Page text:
Jeremiah shares an insight into God’s ways in this odd real estate story. He receives word that he is to buy the land of his cousin, Hanamel, son of his uncle Shallum. To be clear: location, use, value. This land is besieged by a Babylonian army. It’s unusable. It’s in an inaccessible location. Nothing can be grown or nurtured on this land. Jeremiah shows us the foolishness of the truly faithful. He follows the beckoning of God’s call, shells out the 17 shekels of silver, and signs the deed in front of witnesses. And then the zinger: “for thus says the Lord of hosts, the God of Israel: Houses and fields and vineyards shall again be bought in this land.” This foolish deal God has encouraged Jeremiah to make is a sign! It is a symbol of what Jeremiah and God later discuss: nothing is to difficult for God.
When we dig into this strange real estate story and explore its context, we discover a wealth of rich lessons. God is always present. God’s promises of hope and renewal are especially true in times of turmoil. And God’s presence is known in community. As we journey, as individuals and as communities, we don’t always know sunshine and light, but God’s presence and promise abides. Sometimes we are invited to be faithfully foolish in the midst of these times, to take risks, to walk out on the edge of all we have, dive into hope, and fly! This is true for us as individuals—it can be risky to accept and live into the blessings that push us beyond our comfort zones. It can mean tough choices. It is also true for us as communities abiding, journeying together. The life of faith is about community, the vulnerability and joy of journeying together, of walking the path with our full selves in the ways Jesus has taught us. God is in the gray areas. The best parts of being church community are also these vulnerable parts: risking our hearts to work together and builder deeper, stronger relationships, journeying with folks who some days drive us nuts, welcoming people into the world, committing to support each other in our life in Christ, and having to say good-bye when one’s journey shifts to the next realm.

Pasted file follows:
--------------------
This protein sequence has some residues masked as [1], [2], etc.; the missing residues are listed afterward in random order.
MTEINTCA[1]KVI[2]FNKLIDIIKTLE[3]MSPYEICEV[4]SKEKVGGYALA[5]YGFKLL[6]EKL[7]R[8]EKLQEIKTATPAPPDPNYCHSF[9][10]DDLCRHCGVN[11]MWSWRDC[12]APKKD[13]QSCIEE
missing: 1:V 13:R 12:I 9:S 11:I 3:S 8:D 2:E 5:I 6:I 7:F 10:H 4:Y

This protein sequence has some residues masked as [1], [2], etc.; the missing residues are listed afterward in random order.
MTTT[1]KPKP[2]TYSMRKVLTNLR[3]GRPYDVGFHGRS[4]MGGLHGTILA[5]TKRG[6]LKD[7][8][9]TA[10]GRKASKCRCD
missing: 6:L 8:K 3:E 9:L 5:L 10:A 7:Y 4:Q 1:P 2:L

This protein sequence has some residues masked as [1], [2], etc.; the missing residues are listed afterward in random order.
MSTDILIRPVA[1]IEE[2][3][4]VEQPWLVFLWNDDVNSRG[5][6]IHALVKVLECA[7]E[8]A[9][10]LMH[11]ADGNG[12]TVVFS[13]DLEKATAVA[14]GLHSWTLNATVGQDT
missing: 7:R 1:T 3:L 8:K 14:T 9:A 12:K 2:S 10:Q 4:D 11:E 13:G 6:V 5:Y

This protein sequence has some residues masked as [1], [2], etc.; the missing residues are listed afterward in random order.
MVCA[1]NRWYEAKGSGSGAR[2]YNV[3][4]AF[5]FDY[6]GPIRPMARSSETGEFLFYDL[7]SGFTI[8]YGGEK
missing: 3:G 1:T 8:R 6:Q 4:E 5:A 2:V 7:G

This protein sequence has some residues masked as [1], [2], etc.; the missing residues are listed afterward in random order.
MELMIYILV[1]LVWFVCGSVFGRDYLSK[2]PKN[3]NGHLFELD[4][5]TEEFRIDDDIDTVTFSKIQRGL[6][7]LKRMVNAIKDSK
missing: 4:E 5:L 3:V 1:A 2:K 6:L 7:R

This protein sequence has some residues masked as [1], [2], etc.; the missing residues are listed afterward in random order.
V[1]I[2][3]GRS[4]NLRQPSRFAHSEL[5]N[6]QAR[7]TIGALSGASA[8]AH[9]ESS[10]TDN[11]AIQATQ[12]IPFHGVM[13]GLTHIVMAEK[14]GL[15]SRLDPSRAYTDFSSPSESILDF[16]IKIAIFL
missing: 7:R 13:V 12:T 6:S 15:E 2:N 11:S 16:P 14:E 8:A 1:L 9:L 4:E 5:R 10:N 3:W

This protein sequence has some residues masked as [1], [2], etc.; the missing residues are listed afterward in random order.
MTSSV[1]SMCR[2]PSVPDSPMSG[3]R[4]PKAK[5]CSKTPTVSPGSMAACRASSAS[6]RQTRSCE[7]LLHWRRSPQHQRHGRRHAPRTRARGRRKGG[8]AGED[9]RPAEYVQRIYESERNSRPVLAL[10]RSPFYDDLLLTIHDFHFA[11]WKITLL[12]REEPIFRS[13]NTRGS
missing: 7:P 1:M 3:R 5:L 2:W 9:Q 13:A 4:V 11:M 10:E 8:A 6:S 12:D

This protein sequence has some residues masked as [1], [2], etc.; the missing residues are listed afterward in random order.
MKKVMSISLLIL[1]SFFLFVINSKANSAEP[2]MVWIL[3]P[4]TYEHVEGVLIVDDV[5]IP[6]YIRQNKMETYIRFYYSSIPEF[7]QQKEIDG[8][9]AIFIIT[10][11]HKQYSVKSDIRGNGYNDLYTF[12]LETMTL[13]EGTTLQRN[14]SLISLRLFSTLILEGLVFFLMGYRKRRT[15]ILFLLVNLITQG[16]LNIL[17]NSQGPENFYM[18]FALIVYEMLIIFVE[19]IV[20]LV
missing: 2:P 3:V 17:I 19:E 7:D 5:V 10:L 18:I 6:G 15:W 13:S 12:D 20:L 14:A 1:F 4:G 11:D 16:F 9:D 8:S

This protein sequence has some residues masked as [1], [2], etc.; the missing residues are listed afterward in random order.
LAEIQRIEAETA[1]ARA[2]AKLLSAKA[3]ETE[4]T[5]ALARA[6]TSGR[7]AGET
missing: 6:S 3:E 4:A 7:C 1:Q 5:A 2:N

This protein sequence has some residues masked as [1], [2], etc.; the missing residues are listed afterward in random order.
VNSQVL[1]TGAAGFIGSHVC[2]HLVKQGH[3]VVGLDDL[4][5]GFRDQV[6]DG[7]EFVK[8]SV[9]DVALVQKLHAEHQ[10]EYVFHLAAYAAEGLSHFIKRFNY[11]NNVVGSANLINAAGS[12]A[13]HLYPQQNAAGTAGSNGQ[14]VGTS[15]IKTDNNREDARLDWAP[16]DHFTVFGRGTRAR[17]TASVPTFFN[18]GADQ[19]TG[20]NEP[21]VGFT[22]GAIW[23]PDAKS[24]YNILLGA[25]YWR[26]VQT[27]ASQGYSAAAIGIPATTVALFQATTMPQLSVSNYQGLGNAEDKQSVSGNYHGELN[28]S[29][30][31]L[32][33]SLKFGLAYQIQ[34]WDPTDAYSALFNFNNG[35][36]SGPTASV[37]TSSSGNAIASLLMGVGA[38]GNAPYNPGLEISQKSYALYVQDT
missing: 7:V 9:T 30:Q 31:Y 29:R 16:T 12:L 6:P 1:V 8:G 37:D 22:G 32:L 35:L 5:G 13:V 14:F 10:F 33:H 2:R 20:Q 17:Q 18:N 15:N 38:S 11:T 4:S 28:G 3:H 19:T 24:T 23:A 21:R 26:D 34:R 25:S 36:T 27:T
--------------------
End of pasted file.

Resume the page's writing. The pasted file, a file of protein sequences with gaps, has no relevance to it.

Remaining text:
St. Bede’s is a community coming through a time of turmoil, transition, and change. This is a community of abundant blessing AND there have been difficult days, times of great uncertainty. And we hear the promise in the lessons from today: God is very present in these times. I have been blessed to share a time with you all, to see the beauty in how you care for each other, how you serve here at the altar each week, how you jumped up to collect 1375 diapers for Bayview Mission in a matter of weeks, how you can have fun together, learn together, and open your doors wide, even when it may be uncomfortable.
Take a moment to look around. (No, really, I know we’re Episcopalians.) Really look at each other. These are the seeds and fruits on God’s promised land. God’s blessings and the promise of God’s presence isn’t about your new rector—God is present with her. You all ARE the community, these your companions. You are symbols of God’s abiding presence and abundance. “The word of the Lord came to Jeremiah: See, I am the Lord, the God of all flesh; is anything too hard for me?”
And I have been abundantly blessed to share a time in your story. Thank you. Amen.
19 Pentecost, Year C
Jeremiah 32:1-3a, 6-15
1 Timothy 6:6-19